As dull echoes of the battle rumbled from the upper levels, a few quick words were shared between them. Then, they took to the air, quickly scattering in different directions, making no noise save the dull whirring of their wings.
Hours later, a shadowy figure alighted in a small wooded glen, not far from the foothills of the Cruth Mountains, to the south. Seeing that it was alone, it glanced at the greenish-grey band of metal that encircled one of its tentacles, and willed the item's power to activate. The creature's carapace rippled and shifted, changing into a soft, pink flesh. Its limbs shifted, its posture changed, and, within a minute of willing the transformation, where there was once a vaguely insectoid creature, there now stood an unclothed human male, wearing a greenish-grey ring on his right index finger. Staggering slightly from the after-effects of the change, the man walked to a small collection of stones at the eastern end of the glen.
Straining unfamiliar muscles, he heaved the largest stone aside, revealing a small chest. Pulling open the bundle he had in his possession, he produced a small iron key, and fumbled with it for several minutes until he managed to insert it into the lock, and turn it until he heard the satisfying click. Opening the chest, he found a set of neatly-folded clothing within. Wasting no time, he removed the chest's contents and donned them awkwardly.
Later, the man stood fully dressed, after having relearned the usage of the clumsy limbs the hominids called "arms". Adjusting his boots, he uttered a quiet word of thanks to the First One for having the foresight to place such chests in secluded locations near the Sanctuary, so that the Surveyors could use them when needed. Glancing again at the ring, and listening for the faint echoes of the battle that must surely be continuing high above, he realised that he could not remain in this place for long. Searching through the bundle, he pulled out a short sword and a silver amulet. Those two items he would need the most - the first for his own defence, and second to seek out those who would be well disposed to the Sanctuary's cause. The First One did not tell him how it worked, merely that it did.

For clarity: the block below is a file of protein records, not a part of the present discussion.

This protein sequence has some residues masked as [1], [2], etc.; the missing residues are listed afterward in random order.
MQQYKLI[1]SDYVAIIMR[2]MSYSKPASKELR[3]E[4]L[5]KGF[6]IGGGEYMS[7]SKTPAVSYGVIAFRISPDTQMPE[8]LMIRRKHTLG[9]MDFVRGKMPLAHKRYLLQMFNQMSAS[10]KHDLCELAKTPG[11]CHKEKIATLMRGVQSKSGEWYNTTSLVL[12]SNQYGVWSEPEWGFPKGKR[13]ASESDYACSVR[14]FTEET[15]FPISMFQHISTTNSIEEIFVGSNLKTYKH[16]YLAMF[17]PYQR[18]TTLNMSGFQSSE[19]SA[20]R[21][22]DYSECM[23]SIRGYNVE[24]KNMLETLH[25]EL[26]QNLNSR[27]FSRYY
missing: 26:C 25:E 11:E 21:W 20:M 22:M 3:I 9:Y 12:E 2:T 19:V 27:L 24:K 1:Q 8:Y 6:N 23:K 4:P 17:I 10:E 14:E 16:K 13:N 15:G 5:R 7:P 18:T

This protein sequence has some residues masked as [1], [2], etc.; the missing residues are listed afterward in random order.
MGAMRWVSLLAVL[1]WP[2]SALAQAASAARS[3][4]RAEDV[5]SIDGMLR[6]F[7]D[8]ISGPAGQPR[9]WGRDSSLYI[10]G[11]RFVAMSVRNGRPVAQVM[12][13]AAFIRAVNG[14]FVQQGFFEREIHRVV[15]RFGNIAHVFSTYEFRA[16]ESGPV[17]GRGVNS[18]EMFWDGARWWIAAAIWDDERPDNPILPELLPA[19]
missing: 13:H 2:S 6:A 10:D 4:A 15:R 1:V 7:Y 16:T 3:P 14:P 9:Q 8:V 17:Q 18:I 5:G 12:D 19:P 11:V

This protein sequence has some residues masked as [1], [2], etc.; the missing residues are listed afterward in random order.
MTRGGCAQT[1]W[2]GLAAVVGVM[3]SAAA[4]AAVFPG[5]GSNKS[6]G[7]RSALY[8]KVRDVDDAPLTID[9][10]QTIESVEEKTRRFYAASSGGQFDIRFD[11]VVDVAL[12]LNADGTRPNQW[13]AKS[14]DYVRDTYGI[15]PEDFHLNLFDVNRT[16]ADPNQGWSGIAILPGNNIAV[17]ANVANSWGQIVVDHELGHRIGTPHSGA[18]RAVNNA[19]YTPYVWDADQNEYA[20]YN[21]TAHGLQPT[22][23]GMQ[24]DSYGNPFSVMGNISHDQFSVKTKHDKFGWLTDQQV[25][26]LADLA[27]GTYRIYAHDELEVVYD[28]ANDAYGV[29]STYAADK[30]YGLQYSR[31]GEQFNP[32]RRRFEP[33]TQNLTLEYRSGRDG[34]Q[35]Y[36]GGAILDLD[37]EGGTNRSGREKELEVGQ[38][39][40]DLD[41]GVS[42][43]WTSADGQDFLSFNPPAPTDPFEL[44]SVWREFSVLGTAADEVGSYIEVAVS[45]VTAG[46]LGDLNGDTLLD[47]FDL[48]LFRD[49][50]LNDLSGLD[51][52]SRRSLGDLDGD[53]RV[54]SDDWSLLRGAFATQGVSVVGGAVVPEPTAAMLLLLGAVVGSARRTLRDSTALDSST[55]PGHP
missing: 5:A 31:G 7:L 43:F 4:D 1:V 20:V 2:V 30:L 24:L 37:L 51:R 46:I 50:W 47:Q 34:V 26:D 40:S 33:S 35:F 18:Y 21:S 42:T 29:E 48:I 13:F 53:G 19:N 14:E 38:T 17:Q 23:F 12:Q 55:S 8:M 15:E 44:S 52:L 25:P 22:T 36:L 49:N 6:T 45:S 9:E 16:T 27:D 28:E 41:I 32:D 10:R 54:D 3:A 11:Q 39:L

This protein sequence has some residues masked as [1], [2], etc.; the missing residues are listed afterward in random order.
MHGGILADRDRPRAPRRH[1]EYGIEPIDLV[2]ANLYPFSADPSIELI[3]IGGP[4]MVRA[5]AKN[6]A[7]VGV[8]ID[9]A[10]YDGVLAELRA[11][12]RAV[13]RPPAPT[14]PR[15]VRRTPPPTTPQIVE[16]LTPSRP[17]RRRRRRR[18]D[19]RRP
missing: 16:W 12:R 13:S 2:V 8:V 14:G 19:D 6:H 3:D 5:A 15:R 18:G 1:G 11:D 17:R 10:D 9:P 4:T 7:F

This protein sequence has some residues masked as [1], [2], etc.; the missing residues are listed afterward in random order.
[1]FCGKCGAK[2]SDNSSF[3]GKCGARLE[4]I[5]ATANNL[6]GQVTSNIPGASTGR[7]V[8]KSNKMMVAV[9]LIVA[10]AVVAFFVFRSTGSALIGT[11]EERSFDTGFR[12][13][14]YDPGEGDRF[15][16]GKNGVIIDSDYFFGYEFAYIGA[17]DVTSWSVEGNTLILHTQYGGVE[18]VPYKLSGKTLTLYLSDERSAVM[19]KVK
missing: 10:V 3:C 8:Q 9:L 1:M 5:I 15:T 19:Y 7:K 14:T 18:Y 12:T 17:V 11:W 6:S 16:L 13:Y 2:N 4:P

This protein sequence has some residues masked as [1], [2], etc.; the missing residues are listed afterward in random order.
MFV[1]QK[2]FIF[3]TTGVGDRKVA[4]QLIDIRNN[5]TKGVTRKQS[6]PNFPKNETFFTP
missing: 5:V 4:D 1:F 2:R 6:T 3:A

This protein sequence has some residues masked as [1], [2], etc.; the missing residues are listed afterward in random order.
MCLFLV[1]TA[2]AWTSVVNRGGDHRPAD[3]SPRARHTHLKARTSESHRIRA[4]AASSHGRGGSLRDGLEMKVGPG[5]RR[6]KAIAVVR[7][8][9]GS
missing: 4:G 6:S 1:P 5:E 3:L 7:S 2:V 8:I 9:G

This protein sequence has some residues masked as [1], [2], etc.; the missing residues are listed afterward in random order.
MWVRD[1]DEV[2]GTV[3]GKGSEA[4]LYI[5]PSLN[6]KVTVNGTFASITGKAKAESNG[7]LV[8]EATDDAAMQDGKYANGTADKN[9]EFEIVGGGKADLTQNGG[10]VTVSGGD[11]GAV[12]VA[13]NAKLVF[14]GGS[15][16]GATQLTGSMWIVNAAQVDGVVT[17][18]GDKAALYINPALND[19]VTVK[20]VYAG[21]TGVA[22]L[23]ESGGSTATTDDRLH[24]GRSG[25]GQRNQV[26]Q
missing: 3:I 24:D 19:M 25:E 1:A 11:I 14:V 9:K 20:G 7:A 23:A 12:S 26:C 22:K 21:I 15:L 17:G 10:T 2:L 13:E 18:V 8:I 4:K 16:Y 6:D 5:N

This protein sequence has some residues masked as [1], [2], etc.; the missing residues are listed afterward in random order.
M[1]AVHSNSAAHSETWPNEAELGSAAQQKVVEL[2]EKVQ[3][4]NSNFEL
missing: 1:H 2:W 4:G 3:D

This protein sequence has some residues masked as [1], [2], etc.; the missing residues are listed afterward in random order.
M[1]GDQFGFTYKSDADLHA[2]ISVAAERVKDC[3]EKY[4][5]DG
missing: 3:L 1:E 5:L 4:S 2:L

Mentally, the Surveyor reviewed the cover identity he had constructed for himself over the years. He was Athrim Meldryn, a young merchant, lately of Selenica, who dealt extensively in small shipments of new and used books. He had lost his parents at a young age to humanoid raiders, and had no other close kin. It had been more than three years since he had assumed his cover identity, and Athrim was panicked slightly by the knowledge that there were certain elements he may have forgotten. Equally untested was his proficiency with his sword.
Realising that there was little for him to do at this point, Athrim held the silver amulet, and concentrated on the fine patterns inscribed on its surface. It had been made before the coming of his race to this world, its makers unknown, but he had been told that it would guide him. He gazed at his reflection in the amulet's surface by the moonlight, and saw a strange face looking back at him. Suddenly, the amulet began to grow warm in his palm, and he felt a faint tugging, to the west.
"So, it seems the answer to my unspoken question lies to the west, into regions I have not yet visited," Athrim muttered to himself, his own voice sounding strange to him. With that, he replaced the stone on top of the now-emptied chest, gathered up his belongings, and proceeded to walk westwards.